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Open Access Peer-reviewed

Moderating Effect of Ownership Structure on the Relationship between Working Capital Management Decisions and Financial Performance of Tea Firms in Kenya

Charles Kiprotich Yegon , Willy Muturi, Oluoch Oluoch
Journal of Finance and Accounting. 2021, 9(1), 48-55. DOI: 10.12691/jfa-9-1-5
Received October 27, 2021; Revised November 28, 2021; Accepted December 07, 2021

Abstract

Kenyan tea industry is struggling to thrive. Multinationals and KTDA managed tea firms in Kenya have been performing poorly in the recent past where audited financial statements and reports revealed a warning signal on its financial performance. Specific objectives of the study was to investigate the moderating effect of ownership structure on the relationship between accounts receivables collection period, accounts payment period, inventory conversion period, cash conversion period, WCM policies and financial performance of tea firms in Kenya. The study concludes that the ownership structure moderates the relationship between working capital management decisions and financial performance of tea firms in Kenya.

1. Introduction

Numerous research studies regarding WCM have been conducted in many economies around the globe; however, the understanding of WCM decisions in the context of an organization has not been adequately documented and understood. Several management gurus and research scholars have largely concentrated on establishing complicated/sophisticated financial models for instance 1, 2, 3, however, directors/managers require simple and easy to use models 4. On contrary, researchers and scholars find these techniques used in making financial decision difficult to employ in actual/real application because of their assumptions that are not realistic regarding the obliviousness of ambiguity in operations of business and their intricateness in demonstrating to decision makers 5, 43. In such events, it is argued that the failure of research studies on WCM to show or reflect the features and challenges of contemporary organizational settings has result into a lack of understanding and therefore necessitate the need for a conceptual framework explaining current WCM decisions. While the remarkable performance of the tea sector in Kenya has been widely documented, the WCM decisions and its contribution to the sector’s financial performance remain largely unexplored 6. Suffice it to note that the exploration of this study’s research problem should help shed light on these dilemmas particularly for the Kenyan tea industry and its financial performance. This study sought to fill the gap in the literature by assessing the effect of WCM decisions variables on financial performance of tea firms in Kenya.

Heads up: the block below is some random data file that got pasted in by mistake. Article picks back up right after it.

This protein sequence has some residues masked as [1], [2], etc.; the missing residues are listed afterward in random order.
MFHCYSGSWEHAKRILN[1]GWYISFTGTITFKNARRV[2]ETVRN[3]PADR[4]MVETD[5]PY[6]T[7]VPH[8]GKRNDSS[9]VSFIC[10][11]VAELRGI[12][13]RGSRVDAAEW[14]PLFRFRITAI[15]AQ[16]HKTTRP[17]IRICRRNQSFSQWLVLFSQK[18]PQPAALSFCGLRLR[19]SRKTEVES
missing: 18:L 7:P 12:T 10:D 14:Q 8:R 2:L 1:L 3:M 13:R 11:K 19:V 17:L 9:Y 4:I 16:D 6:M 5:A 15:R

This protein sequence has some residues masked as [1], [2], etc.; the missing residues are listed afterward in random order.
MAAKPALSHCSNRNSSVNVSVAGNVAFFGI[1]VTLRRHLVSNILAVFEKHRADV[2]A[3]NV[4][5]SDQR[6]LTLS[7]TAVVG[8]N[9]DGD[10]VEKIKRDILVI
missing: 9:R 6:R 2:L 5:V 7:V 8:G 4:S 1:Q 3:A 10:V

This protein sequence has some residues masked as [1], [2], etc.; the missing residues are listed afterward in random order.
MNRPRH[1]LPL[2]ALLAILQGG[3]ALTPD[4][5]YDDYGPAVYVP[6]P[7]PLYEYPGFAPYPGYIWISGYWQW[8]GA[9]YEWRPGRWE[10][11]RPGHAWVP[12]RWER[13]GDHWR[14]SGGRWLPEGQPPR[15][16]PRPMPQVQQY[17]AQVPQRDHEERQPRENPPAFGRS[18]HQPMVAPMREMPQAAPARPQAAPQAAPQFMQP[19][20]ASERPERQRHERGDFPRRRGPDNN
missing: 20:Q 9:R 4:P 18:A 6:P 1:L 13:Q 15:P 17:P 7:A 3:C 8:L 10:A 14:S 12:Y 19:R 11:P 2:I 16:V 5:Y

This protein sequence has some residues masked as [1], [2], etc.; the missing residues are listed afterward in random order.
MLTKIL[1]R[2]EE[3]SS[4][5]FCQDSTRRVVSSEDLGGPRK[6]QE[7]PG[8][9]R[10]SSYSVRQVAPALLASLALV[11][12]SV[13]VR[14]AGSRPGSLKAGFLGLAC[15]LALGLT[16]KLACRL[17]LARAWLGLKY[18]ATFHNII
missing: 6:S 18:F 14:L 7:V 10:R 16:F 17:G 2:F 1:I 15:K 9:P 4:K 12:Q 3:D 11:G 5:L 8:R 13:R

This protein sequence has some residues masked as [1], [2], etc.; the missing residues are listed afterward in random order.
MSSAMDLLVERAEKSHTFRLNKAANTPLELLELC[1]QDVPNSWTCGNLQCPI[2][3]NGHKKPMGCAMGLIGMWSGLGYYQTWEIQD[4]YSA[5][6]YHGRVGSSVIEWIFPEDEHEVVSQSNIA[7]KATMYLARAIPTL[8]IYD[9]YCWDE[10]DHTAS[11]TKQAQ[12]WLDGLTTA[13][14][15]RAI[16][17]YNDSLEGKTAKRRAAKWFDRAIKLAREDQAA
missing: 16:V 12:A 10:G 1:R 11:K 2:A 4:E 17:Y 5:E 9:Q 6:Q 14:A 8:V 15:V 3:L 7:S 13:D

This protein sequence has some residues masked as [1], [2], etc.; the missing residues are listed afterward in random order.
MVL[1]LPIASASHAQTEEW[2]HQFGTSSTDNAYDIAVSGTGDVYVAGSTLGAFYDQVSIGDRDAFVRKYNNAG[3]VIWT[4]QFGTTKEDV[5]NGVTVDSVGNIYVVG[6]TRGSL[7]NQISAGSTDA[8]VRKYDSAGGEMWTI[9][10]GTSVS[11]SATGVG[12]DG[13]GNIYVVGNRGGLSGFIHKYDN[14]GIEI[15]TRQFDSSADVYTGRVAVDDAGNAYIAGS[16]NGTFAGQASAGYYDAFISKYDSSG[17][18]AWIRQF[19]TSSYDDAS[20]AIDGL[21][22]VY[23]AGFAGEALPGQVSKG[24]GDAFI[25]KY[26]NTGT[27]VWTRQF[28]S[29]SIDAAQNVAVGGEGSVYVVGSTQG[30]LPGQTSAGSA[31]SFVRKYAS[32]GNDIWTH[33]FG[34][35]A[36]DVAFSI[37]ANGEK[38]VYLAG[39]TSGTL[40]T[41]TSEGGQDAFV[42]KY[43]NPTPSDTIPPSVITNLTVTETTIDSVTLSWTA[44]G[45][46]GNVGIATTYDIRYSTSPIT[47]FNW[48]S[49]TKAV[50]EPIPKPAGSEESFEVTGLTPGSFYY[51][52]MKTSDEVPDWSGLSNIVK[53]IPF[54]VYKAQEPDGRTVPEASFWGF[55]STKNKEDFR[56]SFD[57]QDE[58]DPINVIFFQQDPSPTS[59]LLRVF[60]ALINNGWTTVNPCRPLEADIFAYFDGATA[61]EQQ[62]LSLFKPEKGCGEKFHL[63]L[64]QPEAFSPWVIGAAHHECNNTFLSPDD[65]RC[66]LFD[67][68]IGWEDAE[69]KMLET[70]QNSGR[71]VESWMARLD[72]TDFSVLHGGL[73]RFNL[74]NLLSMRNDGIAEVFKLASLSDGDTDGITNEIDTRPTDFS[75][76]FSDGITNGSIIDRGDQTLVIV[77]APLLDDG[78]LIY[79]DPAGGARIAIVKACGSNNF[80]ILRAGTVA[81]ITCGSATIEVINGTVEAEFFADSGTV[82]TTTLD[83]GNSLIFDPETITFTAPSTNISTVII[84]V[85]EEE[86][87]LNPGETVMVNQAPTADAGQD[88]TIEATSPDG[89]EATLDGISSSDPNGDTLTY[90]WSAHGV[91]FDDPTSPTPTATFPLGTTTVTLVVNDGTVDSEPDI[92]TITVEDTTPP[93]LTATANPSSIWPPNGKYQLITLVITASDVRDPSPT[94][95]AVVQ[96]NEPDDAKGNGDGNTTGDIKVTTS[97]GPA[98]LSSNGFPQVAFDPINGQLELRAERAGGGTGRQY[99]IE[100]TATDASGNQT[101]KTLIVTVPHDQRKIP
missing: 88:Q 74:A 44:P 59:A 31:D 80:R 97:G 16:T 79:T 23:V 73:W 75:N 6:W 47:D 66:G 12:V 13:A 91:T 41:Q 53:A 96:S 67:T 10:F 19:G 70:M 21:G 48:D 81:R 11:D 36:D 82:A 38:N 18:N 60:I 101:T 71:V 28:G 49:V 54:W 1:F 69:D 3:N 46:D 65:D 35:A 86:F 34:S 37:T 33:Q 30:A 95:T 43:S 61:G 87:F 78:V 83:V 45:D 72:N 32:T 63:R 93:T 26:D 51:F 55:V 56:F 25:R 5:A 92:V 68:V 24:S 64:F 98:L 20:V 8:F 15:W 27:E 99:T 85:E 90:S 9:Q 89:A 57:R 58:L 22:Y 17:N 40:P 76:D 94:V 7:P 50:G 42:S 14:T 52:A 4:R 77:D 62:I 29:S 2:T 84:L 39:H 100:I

In as far as the statement of the problem is concerned; firstly, Kenyan tea industry is struggling to thrive. Multinationals and KTDA managed tea firms in Kenya have been performing poorly in the recent past where audited financial statements and reports by TBK and KNBS of 2014 to 2019 revealed a warning signal on its financial performance. The most affected region was West of Rift (Kericho, Bomet and Nandi Counties). This drop in earnings has been focused mainly on WCM decisions adopted by tea firms in Kenya. Corporate managers and finance practitioners still lack adequate guidance on how to attain sufficient threshold in regard to proper WCM decisions, thus the need for this study. Secondly, several studies have been carried out internationally, regionally and locally on the effect of WCM decisions on financial performance of different firms. However, it is instructive to note there is still vagueness pertaining the relevant variables that may be used as proxies for WCM. These studies produced conflicting results and do not give clear guidance or distinct direction on the association between WCM decisions and firm’s financial performance, thus the need for the current study. Thirdly, currently available empirical literatures on WCM decisions were done in other geographic jurisdictions other than Kenya, especially in developed economies such as the USA and Europe. However, since Kenya differs from developed and other developing countries regarding capital markets, economy and infrastructural development, this limited evidence in the context of tea industry in Kenya and especially in Kericho, Bomet & Nandi Counties, calls for a research to be undertaken, thus necessitating this study. Therefore, this study sought to bridge these gaps in the literature. Lastly, there is relatively little evidence available on the moderating effect of ownership structure on the association between WCM decisions and financial performance, and in particular, tea industry in Kenya. Therefore, this study sought to bridge these gaps in the literature.